These views are not limited to the media, but are embraced by the American and Western European political class – whether it is those serving in office or the lobbyists who help get them elected.

Since US President Ronald Reagan’s administration, the ruling political class in the West became officially attached to these views, which became further entrenched after the 9/11 attacks.

What particularly shocked this class, both in the aftermath of 9/11 and with renewed passion since 7 October, is that their peculiar orientalist views were not shared or adopted by the academic community.

It is this outrage that precipitated the repressive crackdown on universities.

Political repression

The campaign to fire professors and expel recalcitrant students was launched more than two decades ago.

In 2003, the US House Subcommittee on Select Education decided to “probe” the field of Middle Eastern studies, extending to the dangers that Said’s seminal 1978 book Orientalism constituted and how it might have led to 9/11, with lobbyists urging Congress to cut off funding to universities and academic programs that teach Said’s work or scholarship critical of Israel.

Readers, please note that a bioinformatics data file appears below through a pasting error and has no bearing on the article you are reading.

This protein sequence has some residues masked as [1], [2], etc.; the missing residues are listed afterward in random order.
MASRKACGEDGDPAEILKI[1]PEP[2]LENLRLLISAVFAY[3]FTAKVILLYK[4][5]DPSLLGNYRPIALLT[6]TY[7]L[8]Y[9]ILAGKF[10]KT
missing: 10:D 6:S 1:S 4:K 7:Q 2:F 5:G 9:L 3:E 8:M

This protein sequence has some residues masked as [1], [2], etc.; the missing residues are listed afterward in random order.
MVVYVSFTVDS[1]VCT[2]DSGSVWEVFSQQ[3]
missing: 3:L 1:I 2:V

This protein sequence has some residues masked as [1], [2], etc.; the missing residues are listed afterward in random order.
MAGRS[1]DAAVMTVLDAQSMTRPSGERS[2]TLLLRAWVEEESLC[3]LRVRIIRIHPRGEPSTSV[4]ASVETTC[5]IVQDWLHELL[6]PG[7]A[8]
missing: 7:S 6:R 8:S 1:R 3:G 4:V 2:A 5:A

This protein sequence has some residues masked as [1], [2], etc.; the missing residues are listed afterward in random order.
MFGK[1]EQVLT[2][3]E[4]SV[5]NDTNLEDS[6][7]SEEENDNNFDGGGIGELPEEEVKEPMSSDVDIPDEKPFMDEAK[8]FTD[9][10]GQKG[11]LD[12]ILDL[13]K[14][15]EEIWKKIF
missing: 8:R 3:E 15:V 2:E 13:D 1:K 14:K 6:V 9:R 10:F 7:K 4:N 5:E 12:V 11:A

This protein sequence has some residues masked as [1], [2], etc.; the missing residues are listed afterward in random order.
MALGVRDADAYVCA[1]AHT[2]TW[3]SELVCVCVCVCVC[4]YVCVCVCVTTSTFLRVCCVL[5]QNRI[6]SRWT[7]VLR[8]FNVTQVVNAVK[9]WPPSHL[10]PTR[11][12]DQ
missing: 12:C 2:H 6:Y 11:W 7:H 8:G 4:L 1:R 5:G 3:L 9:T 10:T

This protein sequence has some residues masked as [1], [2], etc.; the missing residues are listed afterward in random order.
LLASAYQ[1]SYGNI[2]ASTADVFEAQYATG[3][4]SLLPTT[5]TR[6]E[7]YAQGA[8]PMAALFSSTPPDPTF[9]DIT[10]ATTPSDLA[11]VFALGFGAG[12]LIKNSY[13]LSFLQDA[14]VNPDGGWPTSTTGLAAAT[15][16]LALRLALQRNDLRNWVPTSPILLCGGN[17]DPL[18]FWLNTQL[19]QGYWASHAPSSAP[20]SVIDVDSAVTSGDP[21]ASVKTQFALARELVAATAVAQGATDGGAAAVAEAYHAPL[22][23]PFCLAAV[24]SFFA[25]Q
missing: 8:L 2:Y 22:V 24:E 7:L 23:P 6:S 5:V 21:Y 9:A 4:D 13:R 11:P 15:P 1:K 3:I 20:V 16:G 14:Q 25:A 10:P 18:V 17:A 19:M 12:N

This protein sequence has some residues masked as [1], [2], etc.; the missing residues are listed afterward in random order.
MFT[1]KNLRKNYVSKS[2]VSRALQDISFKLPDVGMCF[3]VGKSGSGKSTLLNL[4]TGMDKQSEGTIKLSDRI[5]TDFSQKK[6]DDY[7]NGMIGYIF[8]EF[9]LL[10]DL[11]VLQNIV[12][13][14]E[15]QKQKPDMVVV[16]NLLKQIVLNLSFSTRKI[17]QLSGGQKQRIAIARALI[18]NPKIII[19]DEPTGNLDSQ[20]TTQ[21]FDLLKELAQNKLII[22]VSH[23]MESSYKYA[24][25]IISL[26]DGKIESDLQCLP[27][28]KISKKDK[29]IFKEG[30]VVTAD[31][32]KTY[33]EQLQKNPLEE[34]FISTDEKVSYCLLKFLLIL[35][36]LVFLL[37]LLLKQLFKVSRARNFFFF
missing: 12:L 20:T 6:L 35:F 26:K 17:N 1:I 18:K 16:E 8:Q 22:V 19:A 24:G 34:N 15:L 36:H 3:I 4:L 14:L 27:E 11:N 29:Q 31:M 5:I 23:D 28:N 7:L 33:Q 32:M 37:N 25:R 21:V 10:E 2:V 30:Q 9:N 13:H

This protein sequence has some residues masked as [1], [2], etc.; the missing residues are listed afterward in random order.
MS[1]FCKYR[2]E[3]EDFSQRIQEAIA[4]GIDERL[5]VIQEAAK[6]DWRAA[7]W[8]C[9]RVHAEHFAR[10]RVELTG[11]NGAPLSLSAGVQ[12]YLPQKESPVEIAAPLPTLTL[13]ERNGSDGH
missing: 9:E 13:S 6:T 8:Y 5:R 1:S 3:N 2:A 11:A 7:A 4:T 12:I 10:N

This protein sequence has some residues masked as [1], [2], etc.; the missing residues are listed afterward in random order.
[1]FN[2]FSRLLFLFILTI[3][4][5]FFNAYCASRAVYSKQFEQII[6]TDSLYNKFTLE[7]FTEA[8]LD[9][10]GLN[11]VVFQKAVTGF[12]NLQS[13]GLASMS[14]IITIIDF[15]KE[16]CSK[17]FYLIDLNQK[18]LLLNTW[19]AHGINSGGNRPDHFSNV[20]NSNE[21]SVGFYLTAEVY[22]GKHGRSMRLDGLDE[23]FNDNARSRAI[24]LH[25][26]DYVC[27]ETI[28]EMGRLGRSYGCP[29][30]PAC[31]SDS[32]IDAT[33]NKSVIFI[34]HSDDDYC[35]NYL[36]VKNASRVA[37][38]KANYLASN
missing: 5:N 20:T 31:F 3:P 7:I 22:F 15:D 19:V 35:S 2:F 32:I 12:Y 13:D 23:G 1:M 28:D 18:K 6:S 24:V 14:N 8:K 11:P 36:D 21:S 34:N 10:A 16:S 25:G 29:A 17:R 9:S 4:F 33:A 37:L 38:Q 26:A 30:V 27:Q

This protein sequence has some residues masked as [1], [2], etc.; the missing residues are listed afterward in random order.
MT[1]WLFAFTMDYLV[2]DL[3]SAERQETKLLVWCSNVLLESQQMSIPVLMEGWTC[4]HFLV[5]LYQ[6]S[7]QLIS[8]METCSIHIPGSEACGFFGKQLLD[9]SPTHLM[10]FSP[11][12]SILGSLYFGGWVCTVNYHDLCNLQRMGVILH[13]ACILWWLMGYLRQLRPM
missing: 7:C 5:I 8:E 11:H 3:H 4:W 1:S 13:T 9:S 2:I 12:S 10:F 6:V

Such campaigns have continued unabated. Just last week, the Congressional House Committee of Ways and Means held a hearing about antisemitism at universities and invited several witnesses to push the anti-academic freedom agenda targeting Middle Eastern studies.

Police line up outside the University of California, Los Angeles (UCLA) campus after clearing a new pro-Palestine student encampment, in Los Angeles, California on 23 May 2024.
(Frederic J Brown/AFP)

Since 7 October, the ruling political class has recognised a notable shift in mainstream attitudes towards Israel and Palestine, especially at universities.

Sustained pro-Palestine campus protests proved to this class that its decades-long efforts to compel or collude with university administrators to quash dissent were insufficient. Maintaining the pro-genocide status quo would require backup from the corporate world and police state, with larger doses of governmental repression.

Seemingly wielding every repressive tool at their disposal, politicians have forced McCarthyite congressional hearings on “antisemitism”, and business leaders have threatened to punish offending universities financially and deny employment to their graduates.

Such drastic measures speak amply to the level of danger and threat these influential people attribute to the production (and consumption) of academic knowledge that veers so far from the received ideas in the corridors of political and corporate power.